GWADAR: Former chief minister of Balochistan Dr Abdul Malik Baloch believes that federal and provincial governments should prioritise the inclusion of Balochistan’s local communities in all projects being executed under the China-Pakistan Economic Corridor (CPEC).
“Their interests and identities need to be protected through legislation for economically sustainable and socially acceptable development,” he said, according to a press release.
Addressing a stakeholders’ roundtable at Gwadar, Dr Malik advocated a greater role of the locals in running organisations such as the Gwadar Port Authority and Gwadar Development Authority (GDA).
“How can you expect the local people not to be resentful if their share of jobs in provincial institutions such as GDA or the Gwadar Port Authority is minimal,” asked the former chief minister, adding that the share of jobs must be increased for locals in Gwadar, in particular, and Baloch people in general across the province.
Says locals should also be entrusted with running Gwadar Port, GDA
Political activists, provincial government officials, fishermen and business representatives participated in the round-table organised jointly by the Centre for Research and Security Studies (CRSS) and the Association for Integrated Development (AID).
They sounded frustrated with what they called the indifference of the federal and provincial governments to issues such as health, education and livelihoods of the fishermen. “Is it not ironical that we are surrounded by sea but we have hardly a pint of potable water,” asked a local trader dealing in fish.
Most of the delegates who deal in fisheries demanded subsidies or soft loans to further develop their business. “Almost 75 per cent of Gwadar’s population lives off the sea i.e. fishing but hardly has anybody access to subsidies or loans,” they said.
Almost all participants highlighted the dismal state of public health and educational institutions. Abul Hassan, a local political activist, asked if the CPEC agreements were about state-to-state loan and grants or they were about purely commercial projects. He bemoaned the fact that hardly any socio-economic impact study had ever been carried out before launching development projects in Gwadar.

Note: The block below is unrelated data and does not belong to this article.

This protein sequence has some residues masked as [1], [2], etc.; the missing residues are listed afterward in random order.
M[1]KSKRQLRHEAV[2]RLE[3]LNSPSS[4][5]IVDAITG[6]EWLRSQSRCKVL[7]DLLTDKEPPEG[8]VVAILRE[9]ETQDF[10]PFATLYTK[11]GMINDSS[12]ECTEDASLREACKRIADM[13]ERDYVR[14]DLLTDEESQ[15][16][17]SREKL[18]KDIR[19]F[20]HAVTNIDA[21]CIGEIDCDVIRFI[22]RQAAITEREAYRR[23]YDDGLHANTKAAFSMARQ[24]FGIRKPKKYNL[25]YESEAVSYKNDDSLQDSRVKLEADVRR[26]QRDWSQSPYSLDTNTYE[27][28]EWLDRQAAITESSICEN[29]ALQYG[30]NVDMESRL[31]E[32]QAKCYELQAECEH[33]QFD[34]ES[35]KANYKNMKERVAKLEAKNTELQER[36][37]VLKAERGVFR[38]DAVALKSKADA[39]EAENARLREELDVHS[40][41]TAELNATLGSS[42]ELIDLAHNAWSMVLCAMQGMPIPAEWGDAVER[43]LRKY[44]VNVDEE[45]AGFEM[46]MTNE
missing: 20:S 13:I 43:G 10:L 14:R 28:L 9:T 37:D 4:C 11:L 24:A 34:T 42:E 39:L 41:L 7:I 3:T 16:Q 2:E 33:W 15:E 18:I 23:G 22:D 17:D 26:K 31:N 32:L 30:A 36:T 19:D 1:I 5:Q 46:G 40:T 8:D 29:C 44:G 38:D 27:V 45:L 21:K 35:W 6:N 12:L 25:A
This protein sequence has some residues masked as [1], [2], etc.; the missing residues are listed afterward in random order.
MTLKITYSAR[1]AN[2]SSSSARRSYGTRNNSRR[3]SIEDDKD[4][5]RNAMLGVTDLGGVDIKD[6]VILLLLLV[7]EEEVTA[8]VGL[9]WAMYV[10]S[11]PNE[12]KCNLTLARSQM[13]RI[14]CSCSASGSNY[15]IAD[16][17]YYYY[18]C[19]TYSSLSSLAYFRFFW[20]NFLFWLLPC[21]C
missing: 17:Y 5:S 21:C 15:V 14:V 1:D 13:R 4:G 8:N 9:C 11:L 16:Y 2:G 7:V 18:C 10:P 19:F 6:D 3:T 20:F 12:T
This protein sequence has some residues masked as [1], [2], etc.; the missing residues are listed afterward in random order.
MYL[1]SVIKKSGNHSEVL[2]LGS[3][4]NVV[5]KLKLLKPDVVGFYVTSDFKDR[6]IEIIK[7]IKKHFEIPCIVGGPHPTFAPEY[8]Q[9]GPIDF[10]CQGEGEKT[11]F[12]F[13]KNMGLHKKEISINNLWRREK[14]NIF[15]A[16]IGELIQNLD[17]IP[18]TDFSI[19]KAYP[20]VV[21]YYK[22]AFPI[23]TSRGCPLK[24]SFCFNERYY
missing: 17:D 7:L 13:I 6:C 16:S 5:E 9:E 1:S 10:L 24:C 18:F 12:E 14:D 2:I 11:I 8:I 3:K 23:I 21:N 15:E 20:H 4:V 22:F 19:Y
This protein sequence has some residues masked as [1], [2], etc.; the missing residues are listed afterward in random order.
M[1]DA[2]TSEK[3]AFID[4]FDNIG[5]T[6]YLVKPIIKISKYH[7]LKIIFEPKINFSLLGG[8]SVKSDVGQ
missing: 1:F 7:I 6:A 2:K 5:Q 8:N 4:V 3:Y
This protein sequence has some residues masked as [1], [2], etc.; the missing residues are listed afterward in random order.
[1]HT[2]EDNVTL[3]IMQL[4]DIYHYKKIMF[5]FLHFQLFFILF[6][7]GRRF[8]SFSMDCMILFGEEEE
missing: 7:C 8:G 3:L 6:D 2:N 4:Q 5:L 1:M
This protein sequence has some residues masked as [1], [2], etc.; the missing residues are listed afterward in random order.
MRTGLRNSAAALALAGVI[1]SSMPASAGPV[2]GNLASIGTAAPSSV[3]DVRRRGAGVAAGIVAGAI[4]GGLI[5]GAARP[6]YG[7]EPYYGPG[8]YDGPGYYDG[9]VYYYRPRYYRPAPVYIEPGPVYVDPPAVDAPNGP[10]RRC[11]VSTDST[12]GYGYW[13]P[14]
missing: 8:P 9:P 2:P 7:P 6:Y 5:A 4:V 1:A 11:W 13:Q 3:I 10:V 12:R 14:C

People at large at the round table sounded wary of local politicians. “They [politicians] are ready to spend tens of millions on their election campaign but hardly seem to care for potable water that locals desperately need,” said a local fisherman at the stakeholders’ dialogue.
Residents of Gwadar at the dialogue also spoke about their discomfort with unusual strict security measures on roads connecting the port with the city. “These security measures would come across as less imposing if the personnel on checkpoints are sensitised on how to approach locals,” said Ashraf Hussein, a local politician.
They demanded immediate redressal of problems that local fishermen face because of the trawlers that intrude into Balochistan’s waters from Sindh.
Most of the participants also repeatedly underscored the need for urgently setting up technical education and training centres in Gwadar so that the city could produce skilled workers for the upcoming industrial zone.
Officials, speaking in their personal capacity, said that several demands by the local communities were being gradually addressed, albeit at a slow pace.